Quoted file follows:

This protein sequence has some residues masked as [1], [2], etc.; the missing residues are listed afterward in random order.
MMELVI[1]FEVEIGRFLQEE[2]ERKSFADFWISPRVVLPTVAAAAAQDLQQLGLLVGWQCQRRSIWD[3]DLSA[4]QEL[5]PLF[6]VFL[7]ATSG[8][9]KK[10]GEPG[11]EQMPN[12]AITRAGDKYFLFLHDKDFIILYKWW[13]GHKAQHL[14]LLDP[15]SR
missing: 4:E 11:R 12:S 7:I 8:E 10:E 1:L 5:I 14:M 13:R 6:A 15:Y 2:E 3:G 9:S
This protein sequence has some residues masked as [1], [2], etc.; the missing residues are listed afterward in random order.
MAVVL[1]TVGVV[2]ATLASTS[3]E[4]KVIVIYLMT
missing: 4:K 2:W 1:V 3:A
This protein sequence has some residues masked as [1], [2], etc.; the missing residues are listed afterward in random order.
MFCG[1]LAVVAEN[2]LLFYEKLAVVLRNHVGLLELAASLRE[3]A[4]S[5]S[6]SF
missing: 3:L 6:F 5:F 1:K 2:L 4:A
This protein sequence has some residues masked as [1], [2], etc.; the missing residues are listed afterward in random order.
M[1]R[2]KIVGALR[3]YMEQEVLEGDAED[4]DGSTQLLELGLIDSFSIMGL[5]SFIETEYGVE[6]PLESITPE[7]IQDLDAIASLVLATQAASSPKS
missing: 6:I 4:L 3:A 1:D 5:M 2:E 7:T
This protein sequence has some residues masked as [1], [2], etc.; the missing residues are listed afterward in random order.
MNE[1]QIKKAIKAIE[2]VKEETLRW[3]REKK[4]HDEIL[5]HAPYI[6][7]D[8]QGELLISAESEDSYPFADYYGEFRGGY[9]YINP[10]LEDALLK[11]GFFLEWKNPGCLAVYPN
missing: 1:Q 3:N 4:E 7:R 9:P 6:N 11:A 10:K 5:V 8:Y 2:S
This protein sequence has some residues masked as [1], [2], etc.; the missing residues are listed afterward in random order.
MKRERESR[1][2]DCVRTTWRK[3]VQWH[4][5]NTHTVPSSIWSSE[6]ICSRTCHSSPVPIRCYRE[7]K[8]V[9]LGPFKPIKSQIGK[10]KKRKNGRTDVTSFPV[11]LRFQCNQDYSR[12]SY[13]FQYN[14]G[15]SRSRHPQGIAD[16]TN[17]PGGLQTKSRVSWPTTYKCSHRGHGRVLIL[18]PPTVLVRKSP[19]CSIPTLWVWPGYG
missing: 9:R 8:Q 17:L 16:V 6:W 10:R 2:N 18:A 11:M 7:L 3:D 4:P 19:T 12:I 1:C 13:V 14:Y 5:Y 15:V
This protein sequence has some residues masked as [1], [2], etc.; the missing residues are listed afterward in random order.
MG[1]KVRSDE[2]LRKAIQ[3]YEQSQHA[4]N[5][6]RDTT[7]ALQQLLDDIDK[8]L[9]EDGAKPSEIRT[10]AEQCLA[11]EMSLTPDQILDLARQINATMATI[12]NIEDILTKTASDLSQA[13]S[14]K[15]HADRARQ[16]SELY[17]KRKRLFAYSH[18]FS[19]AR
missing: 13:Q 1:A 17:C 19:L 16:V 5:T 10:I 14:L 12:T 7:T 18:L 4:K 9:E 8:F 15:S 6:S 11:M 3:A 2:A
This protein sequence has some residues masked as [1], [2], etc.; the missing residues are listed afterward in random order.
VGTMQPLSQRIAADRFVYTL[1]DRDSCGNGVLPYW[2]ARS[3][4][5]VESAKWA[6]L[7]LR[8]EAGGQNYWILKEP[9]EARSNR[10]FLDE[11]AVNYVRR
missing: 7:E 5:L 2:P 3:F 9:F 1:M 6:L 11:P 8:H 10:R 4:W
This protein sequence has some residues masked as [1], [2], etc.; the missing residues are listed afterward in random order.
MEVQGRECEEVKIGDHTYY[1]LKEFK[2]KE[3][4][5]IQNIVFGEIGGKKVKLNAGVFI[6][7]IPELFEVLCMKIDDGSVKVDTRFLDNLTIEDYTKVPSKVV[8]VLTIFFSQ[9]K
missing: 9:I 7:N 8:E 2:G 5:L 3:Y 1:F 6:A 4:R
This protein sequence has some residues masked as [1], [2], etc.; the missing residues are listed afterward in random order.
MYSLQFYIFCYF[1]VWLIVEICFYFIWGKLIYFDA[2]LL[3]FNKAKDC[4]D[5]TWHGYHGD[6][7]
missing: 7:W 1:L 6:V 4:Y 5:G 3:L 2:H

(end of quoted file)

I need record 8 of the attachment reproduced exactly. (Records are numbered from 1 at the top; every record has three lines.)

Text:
This protein sequence has some residues masked as [1], [2], etc.; the missing residues are listed afterward in random order.
VGTMQPLSQRIAADRFVYTL[1]DRDSCGNGVLPYW[2]ARS[3][4][5]VESAKWA[6]L[7]LR[8]EAGGQNYWILKEP[9]EARSNR[10]FLDE[11]AVNYVRR
missing: 7:E 5:L 2:P 3:F 9:F 1:M 6:L 11:P 8:H 10:R 4:W